How come only 2.49GB is left if this thing has 8GB ?

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Senior Member
Feb 19, 2010
Austin, TX
I believe that the Thunderbolt only actually has 4 GB. The 8 was falsely spread information. And then some of that is taken up by the stock data to run the Thunderbolt.


Senior Member
Sep 19, 2010
Best discussion on this topic i have read.


haha, I'm not sure I would call that "best discussion" but the answer is buried in that painful *****ing:

Current word in the dev circles is that the device does in fact have 8GB of internal eMMC, but has been partitioned to use a faster/more reliable configuration, called SLC, which results in a practical capacity/density of 4GB of user space, with about 1.5 GB of bloatware installed.
More information on understanding eMMC accessible storage: See here -
More information on previous uses of SLC in HTC devices:
Is this confusing for an average consumer? Yes.
Is this worth complaining about? Sure, but everyone with this phone still has at least 1 week to decide they don't want it so I don't think anyone is 'owed' anything. At most you might be able to get out of the $35 activation fee, if you were charged one (and most of us with a business discount likely weren't).
Did HTC and/or Verizon lie about specs? Not if the above is true. (Think of a PC manufacturer selling a business class system with 2x640GB HDDs configured in RAID 1. Does it say 2x640GB, yes, is that accurate, yes, is there 1280GB of user accessible storage, no, since RAID 1 mirrors all data 2x for increased reliability.)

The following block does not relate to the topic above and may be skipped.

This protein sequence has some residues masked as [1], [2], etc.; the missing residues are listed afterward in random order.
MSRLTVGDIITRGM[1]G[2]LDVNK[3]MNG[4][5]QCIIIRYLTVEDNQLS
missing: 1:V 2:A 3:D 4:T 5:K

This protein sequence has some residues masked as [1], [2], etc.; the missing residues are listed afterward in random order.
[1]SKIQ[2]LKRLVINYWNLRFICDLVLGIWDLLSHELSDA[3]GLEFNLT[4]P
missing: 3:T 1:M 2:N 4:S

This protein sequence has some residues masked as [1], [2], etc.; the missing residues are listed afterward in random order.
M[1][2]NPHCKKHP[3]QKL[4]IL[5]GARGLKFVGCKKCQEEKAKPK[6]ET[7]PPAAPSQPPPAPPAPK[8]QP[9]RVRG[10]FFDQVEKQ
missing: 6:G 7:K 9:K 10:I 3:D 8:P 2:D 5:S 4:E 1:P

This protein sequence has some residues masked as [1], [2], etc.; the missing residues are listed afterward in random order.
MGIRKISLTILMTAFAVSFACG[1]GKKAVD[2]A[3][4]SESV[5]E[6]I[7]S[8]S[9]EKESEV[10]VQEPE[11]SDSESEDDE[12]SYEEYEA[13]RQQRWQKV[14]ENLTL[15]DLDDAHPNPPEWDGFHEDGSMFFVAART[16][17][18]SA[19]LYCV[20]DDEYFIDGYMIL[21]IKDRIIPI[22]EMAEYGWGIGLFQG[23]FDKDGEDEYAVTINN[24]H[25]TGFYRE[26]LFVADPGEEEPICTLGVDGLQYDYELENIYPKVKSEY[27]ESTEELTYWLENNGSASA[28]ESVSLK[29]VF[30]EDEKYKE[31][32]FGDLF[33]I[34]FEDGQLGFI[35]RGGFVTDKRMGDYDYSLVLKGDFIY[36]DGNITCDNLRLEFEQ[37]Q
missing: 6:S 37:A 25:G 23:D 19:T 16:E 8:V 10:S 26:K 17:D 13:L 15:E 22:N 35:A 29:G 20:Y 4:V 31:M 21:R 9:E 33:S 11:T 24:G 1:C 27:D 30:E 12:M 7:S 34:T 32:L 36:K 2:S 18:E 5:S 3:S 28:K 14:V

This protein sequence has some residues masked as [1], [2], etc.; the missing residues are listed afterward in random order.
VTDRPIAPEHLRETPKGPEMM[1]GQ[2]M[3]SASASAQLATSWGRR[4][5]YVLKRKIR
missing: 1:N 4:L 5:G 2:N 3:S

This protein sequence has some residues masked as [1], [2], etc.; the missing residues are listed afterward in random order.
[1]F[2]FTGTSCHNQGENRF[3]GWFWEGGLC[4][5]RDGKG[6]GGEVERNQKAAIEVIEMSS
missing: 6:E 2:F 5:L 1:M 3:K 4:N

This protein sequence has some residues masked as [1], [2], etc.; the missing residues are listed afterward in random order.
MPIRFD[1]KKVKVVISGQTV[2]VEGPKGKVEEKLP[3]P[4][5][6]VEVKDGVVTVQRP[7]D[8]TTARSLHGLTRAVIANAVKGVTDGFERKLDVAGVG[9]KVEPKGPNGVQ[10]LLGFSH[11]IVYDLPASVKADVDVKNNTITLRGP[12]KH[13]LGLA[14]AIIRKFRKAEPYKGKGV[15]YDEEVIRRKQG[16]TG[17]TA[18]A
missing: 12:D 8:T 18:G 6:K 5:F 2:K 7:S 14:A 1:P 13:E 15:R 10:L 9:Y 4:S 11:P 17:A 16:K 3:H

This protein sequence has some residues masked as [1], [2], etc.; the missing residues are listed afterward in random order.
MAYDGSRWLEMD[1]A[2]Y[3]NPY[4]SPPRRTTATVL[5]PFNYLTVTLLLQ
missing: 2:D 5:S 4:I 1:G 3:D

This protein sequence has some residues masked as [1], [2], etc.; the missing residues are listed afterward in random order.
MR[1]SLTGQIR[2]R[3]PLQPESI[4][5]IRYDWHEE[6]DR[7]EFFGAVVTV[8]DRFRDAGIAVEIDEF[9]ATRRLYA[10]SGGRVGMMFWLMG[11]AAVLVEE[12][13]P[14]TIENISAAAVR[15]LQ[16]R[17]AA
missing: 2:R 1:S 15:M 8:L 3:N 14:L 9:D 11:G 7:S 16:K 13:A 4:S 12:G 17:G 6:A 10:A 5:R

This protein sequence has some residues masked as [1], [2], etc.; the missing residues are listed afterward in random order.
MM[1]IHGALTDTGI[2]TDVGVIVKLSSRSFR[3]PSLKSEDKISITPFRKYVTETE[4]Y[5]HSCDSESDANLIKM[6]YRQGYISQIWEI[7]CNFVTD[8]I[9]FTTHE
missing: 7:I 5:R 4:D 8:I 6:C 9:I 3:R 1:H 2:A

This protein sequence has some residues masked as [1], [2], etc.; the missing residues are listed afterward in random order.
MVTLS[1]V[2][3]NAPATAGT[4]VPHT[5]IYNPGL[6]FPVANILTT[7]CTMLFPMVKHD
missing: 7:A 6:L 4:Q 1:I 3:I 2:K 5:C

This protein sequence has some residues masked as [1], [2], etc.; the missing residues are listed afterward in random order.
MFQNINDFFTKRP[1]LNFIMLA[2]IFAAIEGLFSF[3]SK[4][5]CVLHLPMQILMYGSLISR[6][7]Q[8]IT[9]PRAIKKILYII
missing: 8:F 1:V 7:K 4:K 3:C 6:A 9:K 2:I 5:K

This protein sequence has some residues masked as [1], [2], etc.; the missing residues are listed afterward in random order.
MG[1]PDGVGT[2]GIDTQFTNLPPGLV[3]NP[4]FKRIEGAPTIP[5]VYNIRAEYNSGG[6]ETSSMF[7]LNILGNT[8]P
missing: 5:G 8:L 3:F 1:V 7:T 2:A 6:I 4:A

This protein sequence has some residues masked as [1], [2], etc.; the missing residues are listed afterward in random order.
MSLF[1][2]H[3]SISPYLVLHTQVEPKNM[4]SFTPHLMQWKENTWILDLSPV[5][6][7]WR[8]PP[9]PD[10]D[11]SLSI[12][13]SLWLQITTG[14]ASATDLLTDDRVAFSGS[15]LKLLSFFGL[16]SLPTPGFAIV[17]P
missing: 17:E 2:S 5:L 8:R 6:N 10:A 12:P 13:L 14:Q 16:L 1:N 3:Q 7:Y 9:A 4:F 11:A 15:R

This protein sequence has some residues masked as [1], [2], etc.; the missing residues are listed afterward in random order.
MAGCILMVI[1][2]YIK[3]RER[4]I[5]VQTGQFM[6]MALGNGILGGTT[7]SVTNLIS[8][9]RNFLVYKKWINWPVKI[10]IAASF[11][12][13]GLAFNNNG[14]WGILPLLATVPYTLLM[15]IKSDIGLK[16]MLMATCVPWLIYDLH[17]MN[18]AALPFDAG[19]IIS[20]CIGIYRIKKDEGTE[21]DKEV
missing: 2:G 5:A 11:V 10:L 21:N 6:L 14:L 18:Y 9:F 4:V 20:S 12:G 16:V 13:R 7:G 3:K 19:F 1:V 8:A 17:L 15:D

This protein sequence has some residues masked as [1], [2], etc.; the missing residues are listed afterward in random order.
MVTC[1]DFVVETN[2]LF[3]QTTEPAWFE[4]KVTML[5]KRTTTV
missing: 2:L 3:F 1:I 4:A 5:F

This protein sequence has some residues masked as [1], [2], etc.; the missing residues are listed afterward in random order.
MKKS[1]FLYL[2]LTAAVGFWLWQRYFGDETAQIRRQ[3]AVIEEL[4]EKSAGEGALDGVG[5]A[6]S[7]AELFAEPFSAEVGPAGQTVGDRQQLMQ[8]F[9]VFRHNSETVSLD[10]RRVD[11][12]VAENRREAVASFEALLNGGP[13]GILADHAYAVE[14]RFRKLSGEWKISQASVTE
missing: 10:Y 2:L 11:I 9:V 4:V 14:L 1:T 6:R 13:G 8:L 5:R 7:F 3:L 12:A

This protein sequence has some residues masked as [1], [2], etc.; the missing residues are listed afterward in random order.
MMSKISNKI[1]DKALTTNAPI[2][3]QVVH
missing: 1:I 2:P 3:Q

Ultimately, the RAID 1 array analogy works perfectly here. If somebody sells you a RAID array with 2x640GB drives, how much usable storage will you have? Well, the answer is "It depends on how the RAID array is configured." This is the same thing with eMMC. How much storage will you have available? It depends on how it's configured. Just so happens that we get the "RAID1" configuration of eMMC for speed and reliability. They have to configure the eMMC somehow, so how should they do it? The unfortunate thing about eMMC is that once it's configured, it's not reversable (like a RAID array might be).

This is the nature of eMMC. If you buy a product with eMMC, then to determine how much storage you have available, you should ask, "How is it configured?" just like you would if you bought a RAIDed storage unit. Otherwise, you are buying a product you don't understand and you very well may be surprised by what you get.
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    Best discussion on this topic i have read.